By Lori Orlinsky, children’s book author and Bullying Prevention and Response Trained certified by the CDC.

 

 

“Mommy, today at school my friend told me my snack was poison, and she made me throw it away,”
my daughter Hayley said to me as she recounted her day in Kindergarten. “My tummy was rumbling all day.”

 

A few days later, Hayley told me she was proud to learn a new trick on the monkey bars, but her happiness quickly escalated to sadness when another child pulled her shoes off and used them to play catch with another classmate.

 

Kids just being kids, right? Not really. The more I thought about these isolated incidents, I realized they were macroaggressions and could lead to full blown bullying. As a parent, I thought we’d have more time to tackle this issue, but it turns out that a startling 1 in 5 school aged children report being bullied, according to the National Center for Educational Statistics, so it’s never too early to address this topic.

 

 

October is National Bullying Prevention Month and along with that I’m sharing a few guidelines to follow when having the uncomfortable bullying talk with your child – straight from a parent who has been there, and has come out on the other side.

 

1. Be a shoulder to cry on

Whether your child told you intentionally about being bullied, or it just slipped out in conversation, validate their feelings and let them know that feeling sad, upset or even angry is a natural reaction. Console your child, validate their feelings and tell them that you hear them.

 

2. Don’t let them play the blame game on themselves

There’s still a stigma attached to bullying that somehow a child brought it on themselves. Tell your child that under no circumstances did they choose to be targeted.

 

3. Recount your own story

Sadly, we live in a world where bullying is prevalent, no matter what age. Were you bullied as a child, or do you have friends or family who went through a similar situation? Articulate those stories to your child so they can see that unfortunately, they are not alone (but by no means does it make bullying right).

 

4. Remind them that they matter

Tell your child that they – like everyone else – are important and should be treated with respect. Articulate to your child that that they are loved, worthy and deserving of the best opportunities in life.

 

5. Shine the spotlight on them

Don’t let bullies dim their light. Pick out some of your child’s best qualities and tell them how it makes them special. Praise your child for their intelligence, personality, appearance and abilities. Celebrate their wins with them, and let them know it is OK to come in second, or even fail (and assure them you will be there for them when they do).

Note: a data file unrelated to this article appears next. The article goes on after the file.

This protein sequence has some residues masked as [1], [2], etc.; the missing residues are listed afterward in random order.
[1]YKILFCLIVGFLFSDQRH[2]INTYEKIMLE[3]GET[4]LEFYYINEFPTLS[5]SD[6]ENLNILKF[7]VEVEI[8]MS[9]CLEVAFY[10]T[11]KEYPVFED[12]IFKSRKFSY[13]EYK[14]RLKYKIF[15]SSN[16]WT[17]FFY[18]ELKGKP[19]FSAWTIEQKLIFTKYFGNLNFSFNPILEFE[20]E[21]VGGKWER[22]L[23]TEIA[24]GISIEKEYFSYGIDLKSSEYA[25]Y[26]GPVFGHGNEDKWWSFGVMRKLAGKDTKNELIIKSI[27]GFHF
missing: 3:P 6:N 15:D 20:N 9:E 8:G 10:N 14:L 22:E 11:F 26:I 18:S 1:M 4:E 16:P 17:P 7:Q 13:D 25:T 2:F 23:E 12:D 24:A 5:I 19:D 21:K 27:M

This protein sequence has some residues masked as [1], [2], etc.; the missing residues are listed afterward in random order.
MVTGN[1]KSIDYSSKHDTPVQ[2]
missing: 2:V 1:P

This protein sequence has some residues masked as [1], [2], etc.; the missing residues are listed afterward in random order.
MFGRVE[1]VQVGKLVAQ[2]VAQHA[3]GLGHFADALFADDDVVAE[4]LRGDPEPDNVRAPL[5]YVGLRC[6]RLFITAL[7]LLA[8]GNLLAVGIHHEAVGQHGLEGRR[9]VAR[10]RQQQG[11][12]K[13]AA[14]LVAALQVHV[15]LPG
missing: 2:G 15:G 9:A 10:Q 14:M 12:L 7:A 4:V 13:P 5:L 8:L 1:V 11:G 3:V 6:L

6. Role play with your child

Role play “what if” scenarios so your child feels empowered and confident handling troublesome situations. Reinforce strategies to stay safe, such as always staying on school grounds, near an adult and with buddies.

 

7. Let your child come up with a plan of action

If the above doesn’t work out, talk to your child about what they’d like to see happen. Is it a sit down meeting with both kids? Should parents be involved? Is this something they’d like to resolve with school administration? Ask your child what will make them feel better about the situation in the end.

 

8. Empower them to be a voice for others

Now that your child knows what it feels like to feel bullied, encourage them to stand up for others who may be experiencing bullying by reporting the behavior to a trusted adult when they see it.

 

9. Stress the importance of inclusive environments

Has your child talked about another classmate who is withdrawn? These kids are likely the targets of bullies. Encourage your child to show they care by acknowledging and including them. It can be as simple as inviting them to sit together at lunch, or play together at recess.

 

10. Make this the start to an ongoing conversation

Schedule an informal “check in” with your child to talk about their friendships at school. Take them out for ice cream, and show genuine interest in their day-to-day life at school.

 

 

Lori Orlinsky is a multi award-winning children’s book author, freelance writer and marketing director who lives in Chicago. She is certified by the CDC in Bullying Prevention and Response Training, and is an ambassador for the PACER’s National Bullying Center. Lori is the mother of two little ladies who are small but mighty. Her children’s picture book “Being Small (Isn’t So Bad After All),” is available on Amazon, and at 5″1, she wishes it was around when she was growing up.

 

 

*Cover photo by Skitterphoto from Pexels

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